We arrived in Rouen without our usual level of research prior to a visit.  Normally we have hotels booked and its location and the centre ville well and truly Street-viewed.  Stopping we looked at options on S’s phone spotting a nearby Ibis with parking, result.  Heading for it in a one way system we found it but not the parking so having done a lap of the block went into a large, well lit and laid out underground car park which even had music playing in it.  There was a sign for a hotel by a lift and as we got to our room S realised it wasn’t the Ibis but another Hotel not that we were bothered.

Rouen's Clock & Catherdal

Rouen’s Clock & Catherdal

Rouen is known for a few things including Joan of Arc’s BBQ and Monet’s paintings of its Cathedral in the old town.  It was a port city on the Seine which is pretty large by the time it gets there.  We went and had a look at the Cathedral where some Armenians were gathering to remember the killing of their people – humans are not always clever…  The old town is rather pretty, has a large golden clock and oddly two wandering geishas which thankfully the Welsh rugby players on a stag do didn’t spot…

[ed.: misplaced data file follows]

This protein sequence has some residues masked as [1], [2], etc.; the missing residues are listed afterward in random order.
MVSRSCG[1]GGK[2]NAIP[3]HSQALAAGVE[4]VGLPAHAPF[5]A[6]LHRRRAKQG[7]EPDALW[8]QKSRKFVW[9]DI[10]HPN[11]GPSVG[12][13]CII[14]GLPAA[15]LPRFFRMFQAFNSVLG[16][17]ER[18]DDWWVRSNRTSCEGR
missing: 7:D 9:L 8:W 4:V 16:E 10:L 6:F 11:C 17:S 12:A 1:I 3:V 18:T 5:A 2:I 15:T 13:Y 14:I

Scanning menus outside restaurants for a veggie option we spotted something S could have and realised inside it was rather a nice place – Restaurant Rouennais.  Being a bit nearer the sea I went for a fish (turbot) dish after a duck pate starter.  Only after ordering did I discover the place prided itself on its duck dishes.  What-a-mistake-a-to-make-a!  S enjoyed her food and mine was superb, possibly the best meal I’ve had since October and that’s saying something as I’ve not been doing too bad.